The Garden started when I moved from London to Kent in June. For the last three years I have been studying Photojournalism and Documentary Photography at the London College of Communication. Living and working in London as a freelance press photographer, I experienced a culture shock when I moved back to Whitstable, a small seaside town I grew up in on the Kent Coast. I don't think I ever particularly felt at home here and being away so long made me feel even more detached.

I have always used photography as a way to explore the world. As a press photographer I was covering newsworthy events, such as protests, but I found this never really caught my imagination, what really interests me is everyday life. You can find amazing moments in the most mundane situations if you learn to observe.

The Garden was born out of the desire for me to try and understand where I had come from. Whitstable seemed so monotonous when I was growing up that I barely wanted to photograph it. As soon as I returned I saw it in a whole new light and wanted to understand it as much as I could. To me, it could be considered a quintessentially 'English' place. Many of its towns have seen their heyday in the past with the rise and fall of tourism in Britain, so they seem in an awkward purgatory between the past and the present. The idea of society has always interested me greatly and I often face my lens to the most traditional places of English social customs such as the pub or the beach. Places such as this hold a timeless tradition for the English and are a place where people truly show their eccentricities and I love that you can gain an insight into their lives only using a camera.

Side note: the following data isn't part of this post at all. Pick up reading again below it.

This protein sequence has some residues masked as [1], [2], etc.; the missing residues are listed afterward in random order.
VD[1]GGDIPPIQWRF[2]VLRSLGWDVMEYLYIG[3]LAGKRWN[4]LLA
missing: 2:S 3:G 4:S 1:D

I interact very little, if at all with my subjects, which goes against my normal method of working. If I am honest I don't want to interact with them at all, as I don’t want this to influence them in any way. In my head, I create narratives for these people and they become someone completely different entirely. I feel if I do get to know them in some way this will change the way I photograph them. To me, they are everyday people just living their lives and this is the most interesting entity of all. I don't know the subjects in my photographs, I probably never will know them, but when I print their images to me they become more than just a stranger I photographed.

To me, it's a collaboration.

112 Years

Marcus Drinkwater documents West Ham United’s final season at Upton Park

Words by Marcus Drinkwater